WASHINGTON, Jan 22 (Reuters) - Scrapping the state gasoline tax and restructuring transportation financing will allow Virginia to proceed with hundreds of highway, road, bridge and transit projects, Governor Bob McDonnell said on Tuesday.
The Republican governor said the overhaul he unveiled two weeks ago in his state of the state address could raise $1.28 billion more to pay for 158 highway projects and another $1.07 billion in new funds for rail and transit work. Virginia could proceed with $500 million of existing projects currently at risk of being delayed by a revenue downturn, he added.
States levy various taxes at the pump to pay for their transportation programs, which come on top of a federal tax of 18.4 cents per gallon. As cars become more gas efficient, and drivers turn to alternatives such as electric vehicles, gas sales are dropping, dragging down those revenues.
McDonnell is seeking to eliminate the state's 17.5 cent-per-gallon gasoline tax and increase the sales tax by 0.8 percent, along with putting more of the existing sales tax revenue toward transportation and charging additional vehicle registration fees. He also proposed streamlining the state's transportation department and basing some transit funding on performance.
At the same time, he is counting on the U.S. Congress passing a law that would require on-line retailers to remit sales taxes, which states say will net them millions of dollars. Members of Congress last month assured a state lawmakers group they would pass such a bill in 2013.
Virginia's new river of funding could flow toward extending the area's Metrorail commuter train to Dulles airport, a project bedeviled by so many delays and political and money fights that the federal government had to step into mediate, McDonnell said.
He also said he would put the money toward building up train service to Roanoke and Norfolk, improving the heavily traveled Interstate 66 and Interstate 95, and replacing bridges and paving roads statewide.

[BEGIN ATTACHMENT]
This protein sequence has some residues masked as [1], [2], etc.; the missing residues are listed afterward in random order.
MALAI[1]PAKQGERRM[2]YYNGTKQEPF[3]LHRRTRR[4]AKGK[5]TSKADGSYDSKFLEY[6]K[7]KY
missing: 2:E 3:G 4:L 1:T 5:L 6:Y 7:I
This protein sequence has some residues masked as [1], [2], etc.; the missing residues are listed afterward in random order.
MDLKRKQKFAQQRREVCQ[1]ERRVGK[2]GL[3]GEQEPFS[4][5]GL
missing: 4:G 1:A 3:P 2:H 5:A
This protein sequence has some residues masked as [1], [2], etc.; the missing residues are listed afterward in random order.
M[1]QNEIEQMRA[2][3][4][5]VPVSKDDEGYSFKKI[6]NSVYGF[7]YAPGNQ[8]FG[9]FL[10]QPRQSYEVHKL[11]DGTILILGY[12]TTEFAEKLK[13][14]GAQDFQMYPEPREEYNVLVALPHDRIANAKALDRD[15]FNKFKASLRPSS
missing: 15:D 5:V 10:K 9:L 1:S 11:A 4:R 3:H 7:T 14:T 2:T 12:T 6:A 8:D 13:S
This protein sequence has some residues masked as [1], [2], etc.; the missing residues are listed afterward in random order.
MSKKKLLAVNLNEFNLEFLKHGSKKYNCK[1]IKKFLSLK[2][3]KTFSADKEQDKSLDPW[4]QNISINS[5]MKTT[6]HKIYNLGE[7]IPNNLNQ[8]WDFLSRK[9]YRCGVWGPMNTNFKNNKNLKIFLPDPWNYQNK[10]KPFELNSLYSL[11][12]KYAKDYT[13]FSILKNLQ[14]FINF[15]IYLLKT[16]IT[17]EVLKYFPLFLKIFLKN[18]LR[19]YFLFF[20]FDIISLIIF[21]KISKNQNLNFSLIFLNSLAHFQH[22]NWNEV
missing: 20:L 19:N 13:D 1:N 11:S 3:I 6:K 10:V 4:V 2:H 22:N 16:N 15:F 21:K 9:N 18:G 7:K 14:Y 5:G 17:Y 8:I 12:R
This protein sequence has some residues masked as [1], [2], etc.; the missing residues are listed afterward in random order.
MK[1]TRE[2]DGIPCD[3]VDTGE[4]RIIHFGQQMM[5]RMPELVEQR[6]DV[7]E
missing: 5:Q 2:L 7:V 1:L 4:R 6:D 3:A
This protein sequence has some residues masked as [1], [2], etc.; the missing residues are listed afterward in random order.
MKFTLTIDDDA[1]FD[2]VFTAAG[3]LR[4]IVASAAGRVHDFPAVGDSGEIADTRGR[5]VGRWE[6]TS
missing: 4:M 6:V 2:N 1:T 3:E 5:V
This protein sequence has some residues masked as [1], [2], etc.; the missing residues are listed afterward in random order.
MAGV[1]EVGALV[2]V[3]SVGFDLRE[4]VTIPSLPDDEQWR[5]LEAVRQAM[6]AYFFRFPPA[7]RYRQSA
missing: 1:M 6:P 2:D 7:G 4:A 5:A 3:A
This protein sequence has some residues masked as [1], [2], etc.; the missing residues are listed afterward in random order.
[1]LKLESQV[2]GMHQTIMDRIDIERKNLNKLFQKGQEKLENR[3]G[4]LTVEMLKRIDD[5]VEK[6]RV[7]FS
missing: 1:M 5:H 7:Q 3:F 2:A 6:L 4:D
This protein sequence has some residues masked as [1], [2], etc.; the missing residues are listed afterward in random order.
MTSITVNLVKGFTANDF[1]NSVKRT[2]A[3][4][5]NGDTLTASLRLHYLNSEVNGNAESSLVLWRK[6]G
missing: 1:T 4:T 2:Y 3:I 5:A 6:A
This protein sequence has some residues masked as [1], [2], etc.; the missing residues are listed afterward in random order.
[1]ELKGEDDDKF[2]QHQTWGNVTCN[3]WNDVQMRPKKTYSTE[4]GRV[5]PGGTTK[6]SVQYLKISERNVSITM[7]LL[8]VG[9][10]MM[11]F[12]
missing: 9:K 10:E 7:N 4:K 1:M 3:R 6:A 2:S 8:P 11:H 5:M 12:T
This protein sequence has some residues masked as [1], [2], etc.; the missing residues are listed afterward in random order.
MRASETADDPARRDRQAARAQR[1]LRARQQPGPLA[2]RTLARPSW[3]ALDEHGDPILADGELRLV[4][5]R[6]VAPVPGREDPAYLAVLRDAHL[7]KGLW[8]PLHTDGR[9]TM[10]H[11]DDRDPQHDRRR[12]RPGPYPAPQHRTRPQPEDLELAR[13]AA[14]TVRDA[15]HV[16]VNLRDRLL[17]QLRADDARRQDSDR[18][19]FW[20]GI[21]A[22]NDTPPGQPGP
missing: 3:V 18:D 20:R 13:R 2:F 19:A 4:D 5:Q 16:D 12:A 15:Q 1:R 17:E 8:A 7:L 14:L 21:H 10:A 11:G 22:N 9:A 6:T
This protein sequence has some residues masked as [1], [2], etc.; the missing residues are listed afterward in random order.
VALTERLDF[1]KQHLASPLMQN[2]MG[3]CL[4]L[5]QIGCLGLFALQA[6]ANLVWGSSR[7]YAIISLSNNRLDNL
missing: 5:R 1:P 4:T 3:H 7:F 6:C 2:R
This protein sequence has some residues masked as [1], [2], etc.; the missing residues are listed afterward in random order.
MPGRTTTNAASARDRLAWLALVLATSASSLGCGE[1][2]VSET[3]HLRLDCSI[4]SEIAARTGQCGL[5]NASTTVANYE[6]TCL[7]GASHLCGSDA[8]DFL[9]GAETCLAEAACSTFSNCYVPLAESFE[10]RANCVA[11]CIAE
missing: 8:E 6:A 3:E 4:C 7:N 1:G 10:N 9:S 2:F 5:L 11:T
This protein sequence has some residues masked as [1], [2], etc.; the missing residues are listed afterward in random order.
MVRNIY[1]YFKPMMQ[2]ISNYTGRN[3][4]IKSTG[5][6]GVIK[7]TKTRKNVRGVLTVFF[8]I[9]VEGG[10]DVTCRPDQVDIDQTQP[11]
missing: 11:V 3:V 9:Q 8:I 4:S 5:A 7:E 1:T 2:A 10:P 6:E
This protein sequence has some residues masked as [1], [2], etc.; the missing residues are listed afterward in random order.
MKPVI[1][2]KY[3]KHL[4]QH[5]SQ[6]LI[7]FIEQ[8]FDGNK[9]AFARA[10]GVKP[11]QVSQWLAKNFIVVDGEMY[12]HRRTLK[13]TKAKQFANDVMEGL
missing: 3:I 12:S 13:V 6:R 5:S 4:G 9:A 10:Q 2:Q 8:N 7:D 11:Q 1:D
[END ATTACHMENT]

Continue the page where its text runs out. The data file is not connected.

Virginia's statehouse is seeking improvements to the state's infrastructure, but not all legislators are on board with McDonnell's plan.
Last week, Republican State Senator John Watkins unveiled his own proposal to turn to user fees, prohibit tolls on existing roads without legislative approval, repeal income tax credits for clean fuel vehicles and eliminate some sales tax exemptions.
His bill is one of at least eight transportation-related bills making their way through the legislature, according to the Washington Post, and Watkins said, "I expect lively debate on this and my colleagues' proposed solutions to our transportation woes."
Almost every day McDonnell sends out an announcement of groups supporting his proposal, listing mostly area chambers of commerce and paving, contractors and building associations.
"Every corner of the commonwealth will reap the benefits of safer roads, quicker commutes and increased access to public transportation if this plan is adopted," McDonnell said in a statement on Tuesday.